Programs by Country: Iceland


Iceland: Field Study of Volcanic and Glacial Processes CLOSED

Dialogue of Civilizations | , Iceland

Faculty Leader: Mal Hill (m.hill@neu.edu)
Study Abroad Coordinator: Daisy Biddle (d.biddle@neu.edu)
Term: Summer II
Courses: 
  • ENVR 5201 Geologic Field Seminar
  • ENVR 5202 Environmental Science Field Seminar Abroad

Description: 

Iceland’s location on an active plate boundary (the Mid-Atlantic Ridge) and its location near the Arctic Circle makes it a great destination for environmental field study of young lava flows and volcanoes; older, uplifted and more deeply eroded rocks to the east and west sides of the active rifts; and study of both modern and ancient glacial processes.  Volcanic landforms and eruption styles differ, depending on whether magma erupts on land, beneath the ice, or flows into water, and we study examples that formed in each environment.  Glaciers erode the landscape, transport and deposit sediments, and melt gradually to form rivers (much of Iceland’s electricity derives from hydropower).  Sometimes, when lava erupts beneath a glacier, rapid melting of the base of the glacier forms disruptive, magma-induced floods (known as jökulhlaup).  In addition to focusing separately on volcanic and glacial processes, we will consider the ways that magma and groundwater interact to create geothermal energy; how magma and glaciers interact; and how Icelandic society is influenced by these and other environmental factors.  This is a field-based experience, and most days involve some or much hiking to get to and from the study area for that day.  We spend most nights in tents in campgrounds, and Iceland is known for having occasionally windy and rainy weather.  Interested students can contact Mal Hill (m.hill@neu.edu) in the Department of Marine & Environmental Sciences for additional information.


Iceland: Time Machine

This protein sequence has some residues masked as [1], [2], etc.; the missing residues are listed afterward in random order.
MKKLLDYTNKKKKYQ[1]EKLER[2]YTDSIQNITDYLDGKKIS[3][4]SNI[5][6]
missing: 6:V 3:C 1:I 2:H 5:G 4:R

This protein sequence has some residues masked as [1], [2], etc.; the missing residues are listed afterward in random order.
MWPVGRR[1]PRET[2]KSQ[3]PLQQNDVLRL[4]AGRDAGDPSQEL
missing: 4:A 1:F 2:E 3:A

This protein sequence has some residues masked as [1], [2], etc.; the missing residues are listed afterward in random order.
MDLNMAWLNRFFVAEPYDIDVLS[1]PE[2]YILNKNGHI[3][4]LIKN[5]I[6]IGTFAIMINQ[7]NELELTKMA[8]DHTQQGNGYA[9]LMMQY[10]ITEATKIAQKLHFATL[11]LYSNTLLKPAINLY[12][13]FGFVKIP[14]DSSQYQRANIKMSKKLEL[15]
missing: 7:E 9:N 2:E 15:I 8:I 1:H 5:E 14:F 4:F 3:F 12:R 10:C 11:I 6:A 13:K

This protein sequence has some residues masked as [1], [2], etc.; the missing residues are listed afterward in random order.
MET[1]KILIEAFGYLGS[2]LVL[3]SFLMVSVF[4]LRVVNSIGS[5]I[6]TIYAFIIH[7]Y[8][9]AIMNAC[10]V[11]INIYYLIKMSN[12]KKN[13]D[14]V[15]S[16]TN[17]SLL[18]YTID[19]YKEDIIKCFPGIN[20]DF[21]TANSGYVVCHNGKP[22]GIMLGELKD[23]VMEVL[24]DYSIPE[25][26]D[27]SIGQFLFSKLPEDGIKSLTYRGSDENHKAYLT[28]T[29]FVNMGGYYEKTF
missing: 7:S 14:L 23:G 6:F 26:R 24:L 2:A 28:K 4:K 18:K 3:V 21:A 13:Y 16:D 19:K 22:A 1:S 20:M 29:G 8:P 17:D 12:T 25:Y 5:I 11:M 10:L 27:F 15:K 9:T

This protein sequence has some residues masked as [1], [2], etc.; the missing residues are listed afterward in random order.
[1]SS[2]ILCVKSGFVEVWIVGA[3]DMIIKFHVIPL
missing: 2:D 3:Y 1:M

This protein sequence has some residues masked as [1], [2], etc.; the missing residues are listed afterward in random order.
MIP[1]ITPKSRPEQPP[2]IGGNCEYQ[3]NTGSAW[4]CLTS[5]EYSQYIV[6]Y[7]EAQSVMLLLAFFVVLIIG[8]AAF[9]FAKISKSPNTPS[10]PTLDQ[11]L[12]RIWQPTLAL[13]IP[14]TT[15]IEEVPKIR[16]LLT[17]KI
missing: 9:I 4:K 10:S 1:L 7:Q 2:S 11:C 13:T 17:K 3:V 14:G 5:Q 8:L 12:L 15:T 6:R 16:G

Dialogue of Civilizations | , Iceland

Faculty Leader: Julia Hechtman (j.hechtman@neu.edu)

Study Abroad Coordinator: Daisy Biddle  (d.biddle@neu.edu)

Courses: 

  • ARTE2500 Time Machine: Site Sensitivity and Iceland
  • ARTE 2501 Cultural and Art History: Iceland

Description:

This is a 5 week studio experience where students begin by collecting footage and images from a week-long road trip around 3/4th of Iceland. After that we will settle in the northwest, in a town called Skagastrond. We will spend three weeks there and then hit the road again, looking at large-scale artworks and ending up in Reykjavik.

The projects are structured and focused on landscape and it's influence on time and experience.  Students will participate in a series of exercises, hike on a glacier, go whale watching, visit a geothermically heated nature bath, watch the sun barely dip in the sky at midnight on the summer solstice, watch films, listen to lectures, and discuss readings. There are intense critiques and conversations every day except weekends.

 


REYKJAVIK: Reykjavik University – Sustainability in Iceland

Traditional | Reykjavik, Iceland

Study Abroad Coordinator: Daisy Biddle (d.biddle@neu.edu)

Dates: Summer I

The purpose of this course is to explore sustainable development and its implications by studying the economic history of Iceland, particularly with regard to the part played by renewable energy and commercial fishing, land use and tourism from the 20th century onwards.  Iceland offers an interesting case for study.  This volcanic island was first settled in the 9th century, and over the course of a few hundred years of human activity, the long term equilibrium of the island was disrupted causing severe environmental degradation.  By the turn of the 20th century Iceland was one of the poorest countries in Europe.  Over the course of the last hundred years, utilization of Iceland‘s considerable resources has allowed a remarkable transformation of the country, which now enjoy‘s a standard of living among the best in the world and is considered a leader in the sustainable use of natural resources.  The relatively small size and simplicity of the Icelandic economy makes it particularly understandable and suitable for analysis.

Video from 2014 Program!